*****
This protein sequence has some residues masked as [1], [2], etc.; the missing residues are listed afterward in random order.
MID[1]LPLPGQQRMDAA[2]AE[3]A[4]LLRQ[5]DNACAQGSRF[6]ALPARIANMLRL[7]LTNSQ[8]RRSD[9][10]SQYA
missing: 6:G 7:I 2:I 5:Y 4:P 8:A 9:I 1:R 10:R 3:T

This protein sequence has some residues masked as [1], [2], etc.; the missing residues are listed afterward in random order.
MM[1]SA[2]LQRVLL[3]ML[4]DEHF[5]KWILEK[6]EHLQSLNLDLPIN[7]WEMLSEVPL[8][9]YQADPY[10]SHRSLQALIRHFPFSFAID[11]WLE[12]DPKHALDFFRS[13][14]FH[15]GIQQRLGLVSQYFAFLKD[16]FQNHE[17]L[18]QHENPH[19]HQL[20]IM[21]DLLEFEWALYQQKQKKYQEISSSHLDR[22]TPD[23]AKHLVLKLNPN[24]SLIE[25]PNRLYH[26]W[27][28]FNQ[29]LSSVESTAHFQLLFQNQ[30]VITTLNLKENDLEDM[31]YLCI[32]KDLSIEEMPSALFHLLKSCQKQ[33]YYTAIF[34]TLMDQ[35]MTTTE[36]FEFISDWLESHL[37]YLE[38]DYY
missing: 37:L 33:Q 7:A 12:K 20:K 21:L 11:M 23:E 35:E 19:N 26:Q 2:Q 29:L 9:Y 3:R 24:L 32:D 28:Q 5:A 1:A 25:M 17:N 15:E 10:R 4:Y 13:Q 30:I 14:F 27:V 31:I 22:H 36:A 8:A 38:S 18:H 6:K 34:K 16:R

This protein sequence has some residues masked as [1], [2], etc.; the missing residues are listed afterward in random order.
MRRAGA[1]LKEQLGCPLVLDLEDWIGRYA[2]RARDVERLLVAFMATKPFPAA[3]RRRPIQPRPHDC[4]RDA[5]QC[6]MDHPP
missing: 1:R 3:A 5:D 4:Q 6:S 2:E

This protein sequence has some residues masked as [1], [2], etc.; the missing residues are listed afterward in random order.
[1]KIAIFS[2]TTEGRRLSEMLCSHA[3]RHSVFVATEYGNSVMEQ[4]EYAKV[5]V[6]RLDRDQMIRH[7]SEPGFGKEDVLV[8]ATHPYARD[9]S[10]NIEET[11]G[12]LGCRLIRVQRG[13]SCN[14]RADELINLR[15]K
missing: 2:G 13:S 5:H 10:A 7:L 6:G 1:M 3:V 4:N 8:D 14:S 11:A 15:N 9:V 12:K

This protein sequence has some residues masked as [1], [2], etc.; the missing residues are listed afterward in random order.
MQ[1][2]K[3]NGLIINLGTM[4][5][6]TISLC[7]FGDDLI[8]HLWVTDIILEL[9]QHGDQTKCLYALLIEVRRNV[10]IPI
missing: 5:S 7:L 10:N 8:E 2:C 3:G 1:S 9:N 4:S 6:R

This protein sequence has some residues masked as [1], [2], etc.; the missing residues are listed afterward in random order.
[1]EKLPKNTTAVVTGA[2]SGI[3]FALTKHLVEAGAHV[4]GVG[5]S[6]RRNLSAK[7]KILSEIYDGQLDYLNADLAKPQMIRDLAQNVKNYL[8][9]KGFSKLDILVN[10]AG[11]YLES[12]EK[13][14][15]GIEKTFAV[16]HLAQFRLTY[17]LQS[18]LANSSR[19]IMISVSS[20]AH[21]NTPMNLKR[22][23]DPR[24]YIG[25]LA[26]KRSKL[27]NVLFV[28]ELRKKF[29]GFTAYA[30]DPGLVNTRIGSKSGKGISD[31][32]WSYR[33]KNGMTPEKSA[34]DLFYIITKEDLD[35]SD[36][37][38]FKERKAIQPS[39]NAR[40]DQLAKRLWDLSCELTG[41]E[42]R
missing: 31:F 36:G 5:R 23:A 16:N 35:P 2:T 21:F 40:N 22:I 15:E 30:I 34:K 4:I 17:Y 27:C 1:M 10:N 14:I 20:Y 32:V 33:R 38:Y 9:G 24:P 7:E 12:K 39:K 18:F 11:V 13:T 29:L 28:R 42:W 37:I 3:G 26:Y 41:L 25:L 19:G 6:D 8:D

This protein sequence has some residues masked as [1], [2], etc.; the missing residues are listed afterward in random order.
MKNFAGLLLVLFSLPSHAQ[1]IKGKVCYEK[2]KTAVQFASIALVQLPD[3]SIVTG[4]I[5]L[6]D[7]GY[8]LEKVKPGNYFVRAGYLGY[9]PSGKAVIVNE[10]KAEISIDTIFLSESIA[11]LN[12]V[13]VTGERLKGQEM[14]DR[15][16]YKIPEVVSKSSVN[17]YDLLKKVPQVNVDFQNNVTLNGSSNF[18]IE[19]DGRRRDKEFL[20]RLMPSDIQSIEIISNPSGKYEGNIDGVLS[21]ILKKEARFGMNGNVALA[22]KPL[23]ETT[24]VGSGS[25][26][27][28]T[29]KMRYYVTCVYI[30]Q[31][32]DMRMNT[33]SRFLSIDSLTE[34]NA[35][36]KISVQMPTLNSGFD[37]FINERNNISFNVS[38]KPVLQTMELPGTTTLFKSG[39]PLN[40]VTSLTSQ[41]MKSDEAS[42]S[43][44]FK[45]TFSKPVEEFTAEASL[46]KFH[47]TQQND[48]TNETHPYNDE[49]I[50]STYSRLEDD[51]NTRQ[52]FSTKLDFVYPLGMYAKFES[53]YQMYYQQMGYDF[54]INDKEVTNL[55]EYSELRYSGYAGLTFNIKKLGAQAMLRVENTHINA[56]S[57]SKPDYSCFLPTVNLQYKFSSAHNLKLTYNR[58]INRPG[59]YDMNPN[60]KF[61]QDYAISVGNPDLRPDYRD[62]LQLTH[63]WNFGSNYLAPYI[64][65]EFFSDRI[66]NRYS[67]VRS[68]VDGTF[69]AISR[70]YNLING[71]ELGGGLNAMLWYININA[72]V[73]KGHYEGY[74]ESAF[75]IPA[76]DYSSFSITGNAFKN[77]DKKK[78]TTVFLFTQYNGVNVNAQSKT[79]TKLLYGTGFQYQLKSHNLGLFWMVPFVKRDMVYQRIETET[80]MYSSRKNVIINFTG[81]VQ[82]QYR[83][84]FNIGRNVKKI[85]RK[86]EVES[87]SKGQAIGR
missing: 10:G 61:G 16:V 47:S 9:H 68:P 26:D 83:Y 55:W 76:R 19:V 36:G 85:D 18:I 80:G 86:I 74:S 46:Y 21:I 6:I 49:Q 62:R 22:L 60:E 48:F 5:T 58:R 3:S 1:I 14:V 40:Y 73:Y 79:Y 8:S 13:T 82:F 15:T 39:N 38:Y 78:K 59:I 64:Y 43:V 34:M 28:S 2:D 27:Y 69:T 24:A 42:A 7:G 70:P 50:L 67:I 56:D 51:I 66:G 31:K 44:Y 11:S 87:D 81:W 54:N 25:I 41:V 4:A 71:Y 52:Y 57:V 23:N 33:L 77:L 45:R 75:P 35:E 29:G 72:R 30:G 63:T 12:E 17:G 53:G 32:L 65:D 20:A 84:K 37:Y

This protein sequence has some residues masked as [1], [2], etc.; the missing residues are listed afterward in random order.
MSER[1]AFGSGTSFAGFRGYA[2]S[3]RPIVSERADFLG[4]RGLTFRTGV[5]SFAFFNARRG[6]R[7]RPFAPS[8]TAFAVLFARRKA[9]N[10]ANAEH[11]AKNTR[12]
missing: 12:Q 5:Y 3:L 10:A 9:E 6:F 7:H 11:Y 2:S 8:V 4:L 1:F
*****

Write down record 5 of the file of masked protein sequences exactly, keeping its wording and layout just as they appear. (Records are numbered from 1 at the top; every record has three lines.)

This protein sequence has some residues masked as [1], [2], etc.; the missing residues are listed afterward in random order.
MQ[1][2]K[3]NGLIINLGTM[4][5][6]TISLC[7]FGDDLI[8]HLWVTDIILEL[9]QHGDQTKCLYALLIEVRRNV[10]IPI
missing: 5:S 7:L 10:N 8:E 2:C 3:G 1:S 9:N 4:S 6:R